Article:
Three Indian-origin students among 2022 Gates Cambridge Scholars


Three students of South Asian heritage from around the U.S., are among the 23 winners of the 2022 Gates Cambridge Scholars announced  Feb. 9, 2022.

Nisita Dutta who will be pursuing Chemistry at Cambridge’s St. Catharines College, Maya Juman, a PhD student in Biological Sciences who will join the Department of Veterinary Medicine at Selwyn College, Cambridge, and Anjali Kantharuban who will pursue her M.Phil in Theoretical and Applied Linguistics at Churchill College, are among those named for the prestigious scholarship.

Maya Juman. Photo:

Juman, who did Ecology & Evolutionary Biology from Yale University, grew up in New York City and South India. That background, she said, made her develop, “a lifelong appreciation for biodiversity and curiosity about global change.”

At Yale University, she conducted research on South and Southeast Asian mammal biogeography.

Upon graduating in 2020, she worked on COVID-19 response at the Philadelphia Department of Public Health. “My academic and work experiences have led me to explore the human-wildlife interface where viral spillover occurs,” she says in a brief account on the Gates Cambridge website.

She is completing a Fulbright fellowship studying deforestation in Malaysia, on completion of which she will be doing her PhD from Cambridge.   “My research employs a One Health approach to modeling anthropogenic drivers of zoonotic emergence from bat populations,” an area of study which she says will inform solutions to both biodiversity loss and future pandemics, particularly in regions with threatened habitats, high spillover risk, and limited health infrastructure.

Nisita Dutta. Photo:

For Dutta, when a close family member was diagnosed with breast cancer, she was consumed with fear and concern.

During her undergraduate years at Johns Hopkins University (JHU), she started to channel those feelings into the chemistry, biology, and mathematics that she said she had become so familiar with. Through her Chemical and Biomolecular Engineering (ChemBE) degree, she realized she could use the skills learned “to combine my passions in research, engineering, and medicine to design effective chemotherapy delivery methods that can help alleviate cancer patients’ pain.”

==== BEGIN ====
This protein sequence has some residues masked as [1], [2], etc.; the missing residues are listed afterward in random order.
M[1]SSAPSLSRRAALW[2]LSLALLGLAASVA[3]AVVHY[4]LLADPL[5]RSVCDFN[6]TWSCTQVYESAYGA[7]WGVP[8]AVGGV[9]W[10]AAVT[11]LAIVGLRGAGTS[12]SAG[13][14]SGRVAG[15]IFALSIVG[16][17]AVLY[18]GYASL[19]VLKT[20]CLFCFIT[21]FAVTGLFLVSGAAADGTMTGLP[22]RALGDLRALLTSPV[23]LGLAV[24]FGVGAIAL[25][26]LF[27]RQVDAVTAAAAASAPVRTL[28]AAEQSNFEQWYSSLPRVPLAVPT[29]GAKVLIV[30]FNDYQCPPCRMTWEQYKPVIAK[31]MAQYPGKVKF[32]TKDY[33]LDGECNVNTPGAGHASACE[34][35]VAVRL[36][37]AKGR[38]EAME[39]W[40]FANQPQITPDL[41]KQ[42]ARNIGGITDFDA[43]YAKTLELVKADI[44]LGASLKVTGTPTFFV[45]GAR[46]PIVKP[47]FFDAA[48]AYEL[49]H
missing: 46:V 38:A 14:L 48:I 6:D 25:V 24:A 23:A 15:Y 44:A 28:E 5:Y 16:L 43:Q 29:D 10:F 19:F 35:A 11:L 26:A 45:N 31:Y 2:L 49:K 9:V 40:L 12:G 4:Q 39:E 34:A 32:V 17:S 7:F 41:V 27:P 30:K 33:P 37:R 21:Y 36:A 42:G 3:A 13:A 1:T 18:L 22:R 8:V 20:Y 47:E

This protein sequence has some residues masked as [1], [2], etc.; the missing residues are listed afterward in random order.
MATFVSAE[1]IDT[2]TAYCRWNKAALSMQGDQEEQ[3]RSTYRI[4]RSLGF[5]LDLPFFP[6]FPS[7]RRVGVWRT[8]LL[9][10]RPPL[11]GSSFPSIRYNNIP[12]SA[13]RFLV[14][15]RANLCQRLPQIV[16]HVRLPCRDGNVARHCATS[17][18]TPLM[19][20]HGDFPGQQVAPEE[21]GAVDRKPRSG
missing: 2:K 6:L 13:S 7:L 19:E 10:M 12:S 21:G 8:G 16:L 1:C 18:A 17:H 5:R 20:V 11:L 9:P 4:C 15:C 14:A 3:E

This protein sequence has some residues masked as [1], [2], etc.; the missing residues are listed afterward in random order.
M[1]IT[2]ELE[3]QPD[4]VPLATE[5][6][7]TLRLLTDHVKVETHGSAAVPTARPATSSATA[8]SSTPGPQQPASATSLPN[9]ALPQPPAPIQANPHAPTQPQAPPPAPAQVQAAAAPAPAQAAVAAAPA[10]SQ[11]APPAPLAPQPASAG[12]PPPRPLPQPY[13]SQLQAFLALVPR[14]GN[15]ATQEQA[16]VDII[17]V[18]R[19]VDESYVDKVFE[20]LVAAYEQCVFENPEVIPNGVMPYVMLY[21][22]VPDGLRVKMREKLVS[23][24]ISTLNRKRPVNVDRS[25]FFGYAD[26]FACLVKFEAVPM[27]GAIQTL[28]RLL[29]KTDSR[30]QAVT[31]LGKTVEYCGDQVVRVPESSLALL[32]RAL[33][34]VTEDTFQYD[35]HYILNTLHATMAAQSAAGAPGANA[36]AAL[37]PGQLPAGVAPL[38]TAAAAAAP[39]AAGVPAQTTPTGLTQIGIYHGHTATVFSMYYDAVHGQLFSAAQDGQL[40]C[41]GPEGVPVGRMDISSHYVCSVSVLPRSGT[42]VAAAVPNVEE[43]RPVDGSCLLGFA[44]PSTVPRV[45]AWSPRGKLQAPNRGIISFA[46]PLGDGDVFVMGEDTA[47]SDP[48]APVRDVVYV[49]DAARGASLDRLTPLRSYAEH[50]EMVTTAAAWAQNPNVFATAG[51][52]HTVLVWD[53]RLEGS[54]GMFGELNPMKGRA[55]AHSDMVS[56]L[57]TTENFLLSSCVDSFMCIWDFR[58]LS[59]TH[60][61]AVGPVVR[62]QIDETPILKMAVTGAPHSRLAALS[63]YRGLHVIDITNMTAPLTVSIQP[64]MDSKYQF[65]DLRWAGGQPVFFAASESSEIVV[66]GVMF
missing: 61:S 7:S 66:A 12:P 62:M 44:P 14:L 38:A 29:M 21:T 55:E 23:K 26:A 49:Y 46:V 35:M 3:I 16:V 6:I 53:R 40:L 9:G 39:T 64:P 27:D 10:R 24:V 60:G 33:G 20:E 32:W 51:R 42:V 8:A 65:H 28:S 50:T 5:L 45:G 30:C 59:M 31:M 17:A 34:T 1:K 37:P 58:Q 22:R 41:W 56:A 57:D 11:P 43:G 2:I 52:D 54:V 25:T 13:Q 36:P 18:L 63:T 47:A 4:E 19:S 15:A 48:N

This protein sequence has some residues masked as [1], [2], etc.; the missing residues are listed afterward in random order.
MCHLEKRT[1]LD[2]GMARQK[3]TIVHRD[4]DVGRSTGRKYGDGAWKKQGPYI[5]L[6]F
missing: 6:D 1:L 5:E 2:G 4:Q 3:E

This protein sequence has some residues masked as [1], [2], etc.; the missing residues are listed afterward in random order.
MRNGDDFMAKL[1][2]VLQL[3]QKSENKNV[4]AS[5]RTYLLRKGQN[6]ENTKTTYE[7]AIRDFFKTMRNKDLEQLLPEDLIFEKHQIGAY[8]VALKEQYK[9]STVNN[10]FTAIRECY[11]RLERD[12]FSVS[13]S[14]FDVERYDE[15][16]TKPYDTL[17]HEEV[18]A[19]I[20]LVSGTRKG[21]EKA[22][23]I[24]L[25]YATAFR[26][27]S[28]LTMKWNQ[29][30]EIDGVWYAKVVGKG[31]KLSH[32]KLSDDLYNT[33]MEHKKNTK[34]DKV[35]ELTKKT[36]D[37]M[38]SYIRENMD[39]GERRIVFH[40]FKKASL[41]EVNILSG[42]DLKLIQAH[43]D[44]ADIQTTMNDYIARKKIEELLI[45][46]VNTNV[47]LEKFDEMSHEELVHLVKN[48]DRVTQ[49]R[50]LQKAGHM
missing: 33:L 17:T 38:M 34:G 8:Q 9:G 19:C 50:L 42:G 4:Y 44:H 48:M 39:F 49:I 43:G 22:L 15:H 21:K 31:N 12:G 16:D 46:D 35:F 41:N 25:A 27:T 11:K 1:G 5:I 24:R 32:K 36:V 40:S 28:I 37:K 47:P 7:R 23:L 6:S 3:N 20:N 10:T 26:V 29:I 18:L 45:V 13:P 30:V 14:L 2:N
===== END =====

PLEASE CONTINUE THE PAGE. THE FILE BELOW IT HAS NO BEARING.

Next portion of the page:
After earning her master’s degree in ChemBE at JHU, she started medical school at the University of Maryland Medical Scientist Training Program she expanded her interests in not only patient care, but in teaching, mentoring, and medical education as well.

For her PhD, she will be working to create novel nanobody-drug conjugates to treat pancreatic cancer in an international collaboration between the Cambridge Department of Chemistry and the National Institutes of Health.

Kantharuban is a Univesity of California, Berkeley graduate in Computer Science and Linguistics.

Anjali Kantharuban. Photo:

A first-generation immigrant in California, Kanthuruban says, “As a non-standard dialect speaker, I have seen first-hand how globalized communication has intensified pressures to convert to specific languages in exchange for economic reward.”

While getting her bachelors, “I was exposed to natural language processing and its capacity to make information and tools more broadly accessible by allowing interactions with technology to take place in human languages.” At the same time, she noticed that the field still primarily focuses on a small set of languages.

“My goal is to make natural language processing equally functional for all languages, in all their variations, to prevent a further loss of linguistic and cultural diversity,” she says.

“Specifically, I want to create natural language interfaces for computational systems so minority language speakers can use them without altering their method of communication.”

Kantharuban can speak and has taught Tamil to kindergarteners, according to her Linkedin profile.

The Gates Cambridge Trust was established in October 2000 by a donation of US$210m from the Gates Foundation to the University of Cambridge. This remains the largest single donation to a UK university, the website says.



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